Sunday, July 5, 2009

The Milwaukee Mile - birth of a legend

I just heard on 'Windtunnel' that Milwaukee may be losing its Indycar race from next year. If that is the case, seeing as though NASCAR don't visit there (for the Cup boys anyway), I must say that will be a horrible day in motorsport to lose, in my mind anyway, the real 'magic mile' (sorry, Loudon, but you're far too boring to have such a title).

The mile is the oldest racing facility in the USA and was also the place where my racing idol scored his first win in CART...yes, I know I said I'd wait until later in the year to do my tribute to him and I think I still will anyway but this was too good an opportunity to pass up on.

So who was it and why did they become my idol? Well, if the 'gm99' in my username doesn't give you the answer, allow me to explain; it all began on March 3, 1996. Being an F1 fan, I was curious to see the series that Jacques Villeneuve did so well in before moving to F1. Now, the free-to-air TV coverage showed all the CART races Monday at midnight...which was rather poor timing given I was still at high school so the VCR got a work out that year with all those races as well as the F1 ones *laugh*

Anyway, the first race of 1996 was also the first race of the CART/IRL split but that wasn't the only change. Firing up the race after school on the Tuesday and I saw the telltale light blue/dark blue/white livery of, what I thought, was Villeneuve's replacement. I was wrong as Team Green was using a yellow and red scheme with the number 1 signifying them as the defending years champion...the guy I was watching turned out to be a 20 year old debutant Canadian by the name of Greg Moore.

Moore strapped into his #99 Forsthye Racing Mercedes Benz Reynard.

Greg rallied from a lap down to finish lucky dog in CART and eventual race winner, Jimmy Vasser, said after the race that he was happy they didn't do another 30 laps or so since Greg's #99 Reynard was easily the fastest car on the track. He followed that up with third place at 'my track' a few weeks later at Surfers Paradise on the Gold Coast. That race marked my first ever visit to an openwheel race and after that I was pretty much hooked.

However, I digress...the Milwaukee Mile. Yes, that was the place Greg took his first win in 1997 becoming, at the time, the youngest ever winner of a major race series at the tender age of 21. I must confess to not recalling much of the race but I do remember that pitstops were crucial as was fuel mileage.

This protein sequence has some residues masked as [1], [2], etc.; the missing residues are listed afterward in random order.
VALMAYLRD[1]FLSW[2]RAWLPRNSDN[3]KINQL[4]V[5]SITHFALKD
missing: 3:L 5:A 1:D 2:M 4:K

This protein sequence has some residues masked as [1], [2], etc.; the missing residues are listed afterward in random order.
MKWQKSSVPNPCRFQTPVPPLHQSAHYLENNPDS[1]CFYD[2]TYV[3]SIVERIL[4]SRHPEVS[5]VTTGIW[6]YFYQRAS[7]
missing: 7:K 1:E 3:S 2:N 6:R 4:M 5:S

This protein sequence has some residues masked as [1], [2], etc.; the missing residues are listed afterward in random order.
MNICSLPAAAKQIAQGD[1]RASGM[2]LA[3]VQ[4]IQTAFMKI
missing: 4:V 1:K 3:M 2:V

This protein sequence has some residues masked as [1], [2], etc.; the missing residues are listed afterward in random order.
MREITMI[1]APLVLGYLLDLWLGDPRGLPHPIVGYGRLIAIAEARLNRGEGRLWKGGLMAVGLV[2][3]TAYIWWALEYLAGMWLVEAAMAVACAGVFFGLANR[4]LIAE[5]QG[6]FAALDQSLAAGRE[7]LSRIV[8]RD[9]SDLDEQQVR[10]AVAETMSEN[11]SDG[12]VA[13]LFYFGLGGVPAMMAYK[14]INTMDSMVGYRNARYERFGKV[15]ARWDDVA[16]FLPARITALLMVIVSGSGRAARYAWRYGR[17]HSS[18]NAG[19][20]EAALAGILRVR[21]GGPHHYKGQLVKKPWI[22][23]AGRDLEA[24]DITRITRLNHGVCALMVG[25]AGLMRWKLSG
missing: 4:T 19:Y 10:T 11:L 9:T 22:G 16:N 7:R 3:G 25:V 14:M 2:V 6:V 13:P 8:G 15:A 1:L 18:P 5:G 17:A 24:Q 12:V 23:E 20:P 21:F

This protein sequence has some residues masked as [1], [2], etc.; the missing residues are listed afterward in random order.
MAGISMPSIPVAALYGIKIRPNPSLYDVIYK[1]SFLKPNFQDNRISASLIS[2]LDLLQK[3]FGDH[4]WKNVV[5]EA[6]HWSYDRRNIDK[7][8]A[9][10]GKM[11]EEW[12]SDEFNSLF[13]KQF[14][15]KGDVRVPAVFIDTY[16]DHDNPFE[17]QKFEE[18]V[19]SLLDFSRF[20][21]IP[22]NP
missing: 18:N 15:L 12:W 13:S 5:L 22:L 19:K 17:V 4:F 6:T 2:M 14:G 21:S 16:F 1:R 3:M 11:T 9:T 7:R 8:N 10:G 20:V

Michael Andretti had the best car but it was the #99 who pushed their fuel all the way and Greg somehow was able to keep Michael behind him. Greg managed to go back-to-back, winning the next race at Belle Isle, again on fuel mileage...the guys running 1-2 both ran out on the last lap gifting him the win.

Greg may have only had 5 wins and 72 starts in his career but that only told part of the story for he was set to get the equipment his talent so richly deserved when he joined Penske for the 2000 season...unfortunately, we'll never know how that would have panned out.

I attribute Greg as being the reason I became interested in oval racing in the first place so if Milwaukee does go, I will most certainly be rasing a glass to toast it...and to remember that day in 1997.


  1. It is sad that some of the historical tracks are being ignored and loosing races. Just the sign of the times.

  2. I didn't know it was 106 years old until Dave Despain said it on the show last night, lol

  3. Another historical track fading away...sad state of affairs motor racing has found itself in these days.

    Whats going on with the "splinter" F1 series?

  4. ahh yes, from the WWE of NASCAR to the soap opera that is F1. Basically, there is no splinter group (this week anyway, lol) since, for now, everyone...ok, the FIA and all buddy-buddy again.

    if they replace Bernie and Max with people who haven't been on a power trip the last decade, we might get back to how F1 was supposed to be, lol

  5. Nice work Tex. It would be a real shame if the Mile goes away. The Mile right after Indy is or was a tradition.

    I remember Greg Moore very well and wish he was still here.